The Earth Observing Laboratory (EOL) at the National Center for Atmospheric Research (NCAR) in Boulder, Colorado develops and deploys state-of-the-art ground-based radar, airborne radar and lidar instruments to advance scientific understanding of the earth system. The ground-based radar (S-Pol) is equipped with dual-wavelength capability (S-band and Ka-band). S-Pol is the only transportable radar in the world. In order to capture faster moving weather events such as tornadoes and record observations of clouds over rugged mountainous terrain and ocean, an airborne radar (ELDORA) is used. It is the only airborne Doppler meteorological radar that is able to detect motions in the clear air.
The EOL is in the process of building the first phase of a three phase dual wavelength W/Ka-band airborne cloud radar to be called the HIAPER Cloud Radar (HCR). This phase is a pod based W-band radar system with scanning capability. The second phase will add pulse compression and polarimetric capability to the W-band system, while the third phase will add complementary Ka-band radar. The pod-based radar is primarily designed to fly on the Gulfstream V (GV) and C-130 aircraft. The envisioned capability of a millimeter wave radar system on GV is enhanced by coordination with microwave radiometer, in situ probes, and especially by the NCAR GV High-Spectral Resolution Lidar (HSRL) which is also under construction. The lidar, designed and built by the University of Wisconsin, provides unique measurements of optical depth of clear air, clouds and precipitation. The seminar will describe the capabilities of current instruments and also planned instrumentation development.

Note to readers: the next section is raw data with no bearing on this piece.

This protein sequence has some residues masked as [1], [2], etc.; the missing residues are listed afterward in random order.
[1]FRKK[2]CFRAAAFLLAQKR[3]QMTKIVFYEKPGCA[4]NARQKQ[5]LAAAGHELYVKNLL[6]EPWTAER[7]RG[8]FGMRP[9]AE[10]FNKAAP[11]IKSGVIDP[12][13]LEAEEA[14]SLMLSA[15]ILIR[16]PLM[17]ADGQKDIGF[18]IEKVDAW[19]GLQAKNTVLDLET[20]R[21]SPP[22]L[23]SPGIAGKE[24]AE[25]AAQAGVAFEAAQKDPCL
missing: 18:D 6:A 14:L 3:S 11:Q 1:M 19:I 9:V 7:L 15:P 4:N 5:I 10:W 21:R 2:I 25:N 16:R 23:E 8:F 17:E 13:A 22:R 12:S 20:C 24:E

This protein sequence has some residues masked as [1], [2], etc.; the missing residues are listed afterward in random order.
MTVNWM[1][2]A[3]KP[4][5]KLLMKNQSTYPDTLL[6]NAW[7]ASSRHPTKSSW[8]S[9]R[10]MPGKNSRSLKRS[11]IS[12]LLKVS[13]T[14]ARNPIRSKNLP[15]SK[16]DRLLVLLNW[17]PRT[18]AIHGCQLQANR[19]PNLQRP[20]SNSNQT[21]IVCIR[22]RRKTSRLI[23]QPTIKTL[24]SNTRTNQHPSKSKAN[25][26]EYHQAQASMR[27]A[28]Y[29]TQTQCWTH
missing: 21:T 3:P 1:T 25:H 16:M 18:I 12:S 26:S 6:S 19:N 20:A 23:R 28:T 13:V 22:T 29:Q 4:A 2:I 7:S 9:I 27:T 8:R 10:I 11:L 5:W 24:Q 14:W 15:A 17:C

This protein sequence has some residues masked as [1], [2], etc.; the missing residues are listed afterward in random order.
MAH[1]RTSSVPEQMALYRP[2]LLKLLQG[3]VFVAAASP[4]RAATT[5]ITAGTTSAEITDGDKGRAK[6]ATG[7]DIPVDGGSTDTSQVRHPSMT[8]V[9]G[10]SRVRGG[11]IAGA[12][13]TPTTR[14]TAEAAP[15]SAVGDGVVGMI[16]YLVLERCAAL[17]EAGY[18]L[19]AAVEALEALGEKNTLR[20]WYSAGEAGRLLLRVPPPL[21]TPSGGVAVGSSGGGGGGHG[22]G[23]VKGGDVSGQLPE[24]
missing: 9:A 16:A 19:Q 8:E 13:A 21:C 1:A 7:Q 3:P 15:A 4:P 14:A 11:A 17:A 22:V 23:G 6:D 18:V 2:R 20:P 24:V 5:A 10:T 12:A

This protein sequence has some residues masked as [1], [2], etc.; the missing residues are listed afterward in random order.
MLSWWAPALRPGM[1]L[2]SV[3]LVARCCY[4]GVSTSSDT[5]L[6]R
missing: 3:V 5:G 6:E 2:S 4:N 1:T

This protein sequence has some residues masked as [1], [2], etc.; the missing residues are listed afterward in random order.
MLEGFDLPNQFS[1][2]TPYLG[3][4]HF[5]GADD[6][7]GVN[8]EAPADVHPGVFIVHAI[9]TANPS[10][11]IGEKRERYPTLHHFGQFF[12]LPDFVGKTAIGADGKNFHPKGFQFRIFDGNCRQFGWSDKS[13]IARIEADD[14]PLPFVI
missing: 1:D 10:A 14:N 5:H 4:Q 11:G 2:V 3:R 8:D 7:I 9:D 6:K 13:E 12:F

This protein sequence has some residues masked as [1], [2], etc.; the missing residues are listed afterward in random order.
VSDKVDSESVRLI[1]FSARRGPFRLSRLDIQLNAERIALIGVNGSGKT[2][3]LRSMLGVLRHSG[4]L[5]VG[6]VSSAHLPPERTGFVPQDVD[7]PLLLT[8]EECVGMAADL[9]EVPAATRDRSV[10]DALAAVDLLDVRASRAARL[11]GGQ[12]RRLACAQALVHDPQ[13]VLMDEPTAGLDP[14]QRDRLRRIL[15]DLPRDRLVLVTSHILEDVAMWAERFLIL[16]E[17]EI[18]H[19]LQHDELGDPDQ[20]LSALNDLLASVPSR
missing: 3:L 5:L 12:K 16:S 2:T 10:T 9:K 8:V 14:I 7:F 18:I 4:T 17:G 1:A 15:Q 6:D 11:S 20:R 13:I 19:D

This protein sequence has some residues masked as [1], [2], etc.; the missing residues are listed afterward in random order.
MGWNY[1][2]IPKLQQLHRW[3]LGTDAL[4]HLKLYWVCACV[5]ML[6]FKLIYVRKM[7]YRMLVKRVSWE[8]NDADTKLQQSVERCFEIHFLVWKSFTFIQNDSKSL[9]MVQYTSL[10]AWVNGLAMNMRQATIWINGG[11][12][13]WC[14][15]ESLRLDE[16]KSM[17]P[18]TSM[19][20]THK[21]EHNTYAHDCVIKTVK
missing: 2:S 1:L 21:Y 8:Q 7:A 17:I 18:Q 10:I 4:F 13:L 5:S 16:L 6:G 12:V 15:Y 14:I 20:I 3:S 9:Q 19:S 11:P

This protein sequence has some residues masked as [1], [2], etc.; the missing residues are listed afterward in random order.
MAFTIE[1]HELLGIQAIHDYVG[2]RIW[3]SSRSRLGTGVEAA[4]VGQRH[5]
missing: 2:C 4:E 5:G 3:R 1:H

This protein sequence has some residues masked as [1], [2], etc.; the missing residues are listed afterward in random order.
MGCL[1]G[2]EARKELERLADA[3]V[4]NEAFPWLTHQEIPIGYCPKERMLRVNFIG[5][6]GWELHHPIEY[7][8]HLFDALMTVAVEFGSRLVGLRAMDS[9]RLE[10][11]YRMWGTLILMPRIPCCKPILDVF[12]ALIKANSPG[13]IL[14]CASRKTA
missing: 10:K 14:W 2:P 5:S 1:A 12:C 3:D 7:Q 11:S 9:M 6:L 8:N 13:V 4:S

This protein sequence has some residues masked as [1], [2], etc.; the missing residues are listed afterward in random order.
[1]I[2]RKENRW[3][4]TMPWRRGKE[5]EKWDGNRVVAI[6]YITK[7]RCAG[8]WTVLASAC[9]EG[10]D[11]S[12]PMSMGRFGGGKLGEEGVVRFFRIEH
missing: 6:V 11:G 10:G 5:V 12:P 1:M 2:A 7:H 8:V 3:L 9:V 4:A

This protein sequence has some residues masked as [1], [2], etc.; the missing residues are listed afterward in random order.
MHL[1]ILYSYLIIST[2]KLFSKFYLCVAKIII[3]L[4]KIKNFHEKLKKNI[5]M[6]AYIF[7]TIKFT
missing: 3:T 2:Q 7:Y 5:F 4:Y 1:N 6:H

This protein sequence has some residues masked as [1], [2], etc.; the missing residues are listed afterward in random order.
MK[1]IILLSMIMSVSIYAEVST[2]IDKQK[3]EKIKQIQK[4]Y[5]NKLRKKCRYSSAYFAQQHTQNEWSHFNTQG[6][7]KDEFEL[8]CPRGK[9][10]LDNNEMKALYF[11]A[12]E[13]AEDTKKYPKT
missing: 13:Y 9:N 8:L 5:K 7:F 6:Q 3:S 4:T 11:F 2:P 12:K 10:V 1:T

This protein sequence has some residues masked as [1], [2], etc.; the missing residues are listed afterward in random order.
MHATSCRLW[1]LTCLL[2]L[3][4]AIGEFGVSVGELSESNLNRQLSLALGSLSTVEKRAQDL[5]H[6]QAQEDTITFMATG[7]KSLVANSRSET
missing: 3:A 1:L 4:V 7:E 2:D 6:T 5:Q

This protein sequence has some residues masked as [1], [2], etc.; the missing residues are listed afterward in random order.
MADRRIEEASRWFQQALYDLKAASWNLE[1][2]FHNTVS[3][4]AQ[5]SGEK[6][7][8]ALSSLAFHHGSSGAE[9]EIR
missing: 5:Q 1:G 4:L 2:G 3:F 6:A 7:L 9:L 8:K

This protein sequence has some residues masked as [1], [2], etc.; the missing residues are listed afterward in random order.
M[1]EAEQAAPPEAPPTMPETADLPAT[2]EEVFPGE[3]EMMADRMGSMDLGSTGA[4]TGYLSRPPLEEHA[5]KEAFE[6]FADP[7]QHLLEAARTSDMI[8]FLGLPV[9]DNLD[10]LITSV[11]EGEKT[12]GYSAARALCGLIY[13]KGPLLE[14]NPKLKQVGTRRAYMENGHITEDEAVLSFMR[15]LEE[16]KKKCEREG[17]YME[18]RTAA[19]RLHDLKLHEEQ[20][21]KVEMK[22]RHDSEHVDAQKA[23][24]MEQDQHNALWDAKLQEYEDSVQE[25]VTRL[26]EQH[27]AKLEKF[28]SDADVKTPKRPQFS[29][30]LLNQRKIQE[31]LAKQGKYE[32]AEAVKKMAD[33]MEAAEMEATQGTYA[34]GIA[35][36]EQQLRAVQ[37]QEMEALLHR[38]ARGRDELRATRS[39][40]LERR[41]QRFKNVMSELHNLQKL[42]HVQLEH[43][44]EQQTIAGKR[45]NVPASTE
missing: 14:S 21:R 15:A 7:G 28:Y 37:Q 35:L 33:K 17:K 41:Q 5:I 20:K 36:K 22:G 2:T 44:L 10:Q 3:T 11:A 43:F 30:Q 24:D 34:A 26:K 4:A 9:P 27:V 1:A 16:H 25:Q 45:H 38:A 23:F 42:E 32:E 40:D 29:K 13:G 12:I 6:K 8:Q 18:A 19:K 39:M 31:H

Dr. Jothiram Vivekanandan (Vivek) holds a Senior Scientist appointment in both Earth Observing Laboratory and Research Applications Laboratory. Vivek manages the Remote Sensing Facility at the National Center for Atmospheric Research (NCAR) in Boulder, Colorado. He received his Ph.D. from Colorado State University’s department of Electrical Engineering in 1986.
He emphasized the interpretation of remote sensing instruments’ responses to clouds and precipitation using mathematical models and actual field observations. He led the development of the dual-wavelength system by adding a millimeter wave radar to NCAR’s S-band polarization radar (S-Pol), and he is currently involved in building an airborne cloud radar. He is an Associate Editor for the Radio Science.